- Viewpoint characters tend to have more reflective personalities, and are therefore more open to development than an interesting but boneheaded character who keeps on keeping on. So defining ‘main character’ cannot be about ‘range of change’, but — to borrow a Yahoo word — ‘range of ‘interestingness’.
In short, introverts might identify more keenly with the quieter, viewpoint people in real life, but these sorts of people don’t make for the most interesting fictional characters. Exception being: If the quiet character is plunged into a super interesting world or situation.
But if we’re writing a story using a viewpoint character as introverted best friend (a not-so-secret proxy for ourselves), then we need to know we’re doing this. If the most interesting character in your story doesn’t have a fully realised character arc, that could be a problem for readers.
Comfortable But Passive Scenes
Another issue which may or may not be related to introversion (I suspect it’s also related to age, gender and writing experience): Boring sitting-down-drinking-tea scenes. I wrote about that last week in my analysis of The Cat Returns. Some tea-drinking scenes are almost culturally compulsory, as in anime out of Japan, but The Cat Returns writers get around this by combining a static tea-drinking scene with slapstick action and witty dialogue.
These passive scenes often crop up as a Chapter Two. Most of us have done it, I’m sure:
- Chapter One is an action scene with witty dialogue and an interesting situation. We use every tool in our belt to hook the readers in.
- But then we need to introduce the family. So we show the character at home.
- Maybe the character sits down to watch TV or makes a cup of coffee or goes out the back for a smoke with a cop colleague.
I’m not sure if introverts are more likely to write these passive and safe Chapter Twos, but I do think introverts are more comfortable in these scenarios in real life. So it’s probably tempting for us to take an emotional break — as writers — by rescuing our main characters and letting them enjoy a cuppa in peace before moving onto the next uncomfortable situation. But that’s not what will keep readers turning the page. Not even introverted readers, many of whom apparently like The Walking Dead! (One action scene after another, judging from the season I endured.)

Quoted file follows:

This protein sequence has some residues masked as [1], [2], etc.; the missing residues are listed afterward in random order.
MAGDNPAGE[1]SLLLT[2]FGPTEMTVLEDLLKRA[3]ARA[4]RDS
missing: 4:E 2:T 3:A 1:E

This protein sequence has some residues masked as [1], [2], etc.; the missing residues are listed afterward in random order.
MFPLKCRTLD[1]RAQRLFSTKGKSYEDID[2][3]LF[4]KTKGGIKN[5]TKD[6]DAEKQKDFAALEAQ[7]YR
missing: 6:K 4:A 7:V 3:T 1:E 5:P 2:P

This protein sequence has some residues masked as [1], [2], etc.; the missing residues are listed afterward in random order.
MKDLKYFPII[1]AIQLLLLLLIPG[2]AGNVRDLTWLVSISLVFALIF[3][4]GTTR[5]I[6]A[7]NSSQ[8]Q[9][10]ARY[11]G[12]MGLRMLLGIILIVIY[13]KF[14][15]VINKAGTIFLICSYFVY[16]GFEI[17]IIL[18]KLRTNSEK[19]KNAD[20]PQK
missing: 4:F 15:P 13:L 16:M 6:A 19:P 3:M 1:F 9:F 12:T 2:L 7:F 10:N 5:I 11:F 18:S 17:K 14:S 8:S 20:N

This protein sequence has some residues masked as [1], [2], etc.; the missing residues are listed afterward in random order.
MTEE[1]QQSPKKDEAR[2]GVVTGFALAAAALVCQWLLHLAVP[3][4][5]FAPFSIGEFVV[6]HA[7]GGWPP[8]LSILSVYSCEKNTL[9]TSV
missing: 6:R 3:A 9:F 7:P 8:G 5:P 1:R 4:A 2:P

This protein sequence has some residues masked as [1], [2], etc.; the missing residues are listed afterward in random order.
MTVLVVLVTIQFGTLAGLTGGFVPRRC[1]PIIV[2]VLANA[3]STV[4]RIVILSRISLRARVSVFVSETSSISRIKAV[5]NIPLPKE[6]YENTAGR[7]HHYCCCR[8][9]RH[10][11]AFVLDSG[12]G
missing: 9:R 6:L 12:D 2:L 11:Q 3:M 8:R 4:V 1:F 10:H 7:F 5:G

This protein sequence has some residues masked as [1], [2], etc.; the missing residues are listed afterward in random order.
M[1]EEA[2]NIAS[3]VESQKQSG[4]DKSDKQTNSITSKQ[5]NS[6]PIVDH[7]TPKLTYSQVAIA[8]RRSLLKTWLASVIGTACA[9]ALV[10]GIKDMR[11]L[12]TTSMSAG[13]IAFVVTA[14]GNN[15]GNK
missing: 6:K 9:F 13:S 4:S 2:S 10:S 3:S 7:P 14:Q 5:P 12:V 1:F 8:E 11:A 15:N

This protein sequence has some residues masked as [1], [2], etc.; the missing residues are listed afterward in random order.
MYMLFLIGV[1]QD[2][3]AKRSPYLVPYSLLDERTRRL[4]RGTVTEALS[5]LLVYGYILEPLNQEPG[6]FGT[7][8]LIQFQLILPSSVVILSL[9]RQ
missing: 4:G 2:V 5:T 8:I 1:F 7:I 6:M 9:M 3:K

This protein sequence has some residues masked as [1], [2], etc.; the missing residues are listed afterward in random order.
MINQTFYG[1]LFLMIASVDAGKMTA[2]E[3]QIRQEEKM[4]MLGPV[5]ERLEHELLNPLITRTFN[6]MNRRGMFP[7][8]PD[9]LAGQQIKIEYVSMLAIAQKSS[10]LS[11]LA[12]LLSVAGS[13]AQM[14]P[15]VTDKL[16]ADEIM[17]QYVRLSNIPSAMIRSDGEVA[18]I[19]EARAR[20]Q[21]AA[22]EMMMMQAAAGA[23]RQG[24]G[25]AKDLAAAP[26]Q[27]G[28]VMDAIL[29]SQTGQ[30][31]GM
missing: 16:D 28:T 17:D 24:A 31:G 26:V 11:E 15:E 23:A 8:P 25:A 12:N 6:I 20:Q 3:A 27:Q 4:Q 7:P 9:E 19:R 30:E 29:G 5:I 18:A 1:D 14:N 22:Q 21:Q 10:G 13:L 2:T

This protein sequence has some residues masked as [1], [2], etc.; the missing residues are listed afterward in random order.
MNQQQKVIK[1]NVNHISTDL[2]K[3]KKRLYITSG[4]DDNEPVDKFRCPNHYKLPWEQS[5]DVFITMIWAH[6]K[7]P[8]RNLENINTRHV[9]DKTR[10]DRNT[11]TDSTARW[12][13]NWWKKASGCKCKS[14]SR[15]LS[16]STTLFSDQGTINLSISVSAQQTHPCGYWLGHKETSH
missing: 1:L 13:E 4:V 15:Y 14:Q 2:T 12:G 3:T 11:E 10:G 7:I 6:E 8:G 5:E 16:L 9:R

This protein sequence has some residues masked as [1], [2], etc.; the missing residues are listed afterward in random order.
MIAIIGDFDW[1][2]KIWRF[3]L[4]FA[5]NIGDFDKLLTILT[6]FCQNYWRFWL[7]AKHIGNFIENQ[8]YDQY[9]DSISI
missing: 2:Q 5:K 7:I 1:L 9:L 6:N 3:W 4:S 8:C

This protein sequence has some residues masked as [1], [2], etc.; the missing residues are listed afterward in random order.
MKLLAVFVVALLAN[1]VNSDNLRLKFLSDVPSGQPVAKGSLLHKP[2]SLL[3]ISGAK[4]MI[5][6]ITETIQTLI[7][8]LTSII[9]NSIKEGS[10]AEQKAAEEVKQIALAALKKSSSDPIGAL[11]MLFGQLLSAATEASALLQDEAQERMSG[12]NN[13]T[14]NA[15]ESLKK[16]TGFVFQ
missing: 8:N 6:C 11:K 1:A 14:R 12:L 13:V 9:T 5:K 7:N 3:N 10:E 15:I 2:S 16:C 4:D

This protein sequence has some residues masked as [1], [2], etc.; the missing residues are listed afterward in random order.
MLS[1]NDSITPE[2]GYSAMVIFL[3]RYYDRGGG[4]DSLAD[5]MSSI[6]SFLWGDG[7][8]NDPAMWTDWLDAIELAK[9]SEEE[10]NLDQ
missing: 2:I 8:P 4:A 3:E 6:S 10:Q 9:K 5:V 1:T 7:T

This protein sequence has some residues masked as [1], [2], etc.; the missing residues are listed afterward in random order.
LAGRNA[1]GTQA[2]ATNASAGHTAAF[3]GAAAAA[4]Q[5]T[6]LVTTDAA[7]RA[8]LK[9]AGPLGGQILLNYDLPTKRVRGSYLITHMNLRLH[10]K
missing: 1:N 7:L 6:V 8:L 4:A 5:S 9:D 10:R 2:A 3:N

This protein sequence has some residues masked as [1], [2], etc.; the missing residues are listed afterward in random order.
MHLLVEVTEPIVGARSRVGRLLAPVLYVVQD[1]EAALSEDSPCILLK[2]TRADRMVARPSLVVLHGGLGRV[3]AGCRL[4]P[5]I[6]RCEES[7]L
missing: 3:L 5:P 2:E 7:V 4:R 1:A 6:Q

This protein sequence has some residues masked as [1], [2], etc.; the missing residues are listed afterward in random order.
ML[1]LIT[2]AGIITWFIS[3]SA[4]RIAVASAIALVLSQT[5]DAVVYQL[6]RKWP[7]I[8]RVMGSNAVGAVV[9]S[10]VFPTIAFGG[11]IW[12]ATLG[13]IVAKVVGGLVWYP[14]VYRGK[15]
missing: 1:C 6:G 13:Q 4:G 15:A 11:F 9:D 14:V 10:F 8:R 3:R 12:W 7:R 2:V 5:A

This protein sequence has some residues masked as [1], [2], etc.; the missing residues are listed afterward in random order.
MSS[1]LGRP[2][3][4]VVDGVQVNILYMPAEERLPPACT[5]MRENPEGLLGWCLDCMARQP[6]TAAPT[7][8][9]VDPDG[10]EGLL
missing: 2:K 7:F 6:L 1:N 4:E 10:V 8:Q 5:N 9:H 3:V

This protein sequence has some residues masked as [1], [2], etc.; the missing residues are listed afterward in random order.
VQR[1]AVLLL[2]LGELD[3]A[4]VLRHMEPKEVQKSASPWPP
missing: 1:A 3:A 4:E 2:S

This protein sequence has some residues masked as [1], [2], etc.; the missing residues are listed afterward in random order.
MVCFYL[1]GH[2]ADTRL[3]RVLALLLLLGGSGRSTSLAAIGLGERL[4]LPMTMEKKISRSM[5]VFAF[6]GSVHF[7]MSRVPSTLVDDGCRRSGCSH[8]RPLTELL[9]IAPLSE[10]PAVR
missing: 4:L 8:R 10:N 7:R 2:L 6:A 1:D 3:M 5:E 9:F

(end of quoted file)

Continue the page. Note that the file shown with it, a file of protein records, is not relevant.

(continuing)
Tea Drinking Scenes are sometimes necessary when writing realism, and I’m not advocating for getting rid of them at all. An example of a Tea Drinking Scene fraught with tension and quiet conflict can be seen in “The Bear Came Over The Mountain” by Alice Munro. Even the objects in the kitchen are described in dramatic terms.
Films are all about dialogue. It’s not inherently interesting to watch character sit around and talk, so filmmakers have an arsenal of tricks up their sleeve. Some of them are described in this video.
EXTRAVERTED WRITER PROBLEMS
Too Much Excitement
I can’t identify with extraversion problems myself, but here’s one for consideration: If extraverted writers are indeed drawn to excitement, it may be the more extraverted writers who propel their readers into sturm und drang before setting up the main character’s psychology (weakness/need/desire).
It may be extraverted writers who forget to juxtapose action and dialogue heavy scenes against the quieter ones, allowing the reader to take a breather and to offer a change in tone.
What do you think?
Header artwork is “A Little Tea and Gossip” by Robert Payton Reid, 1887.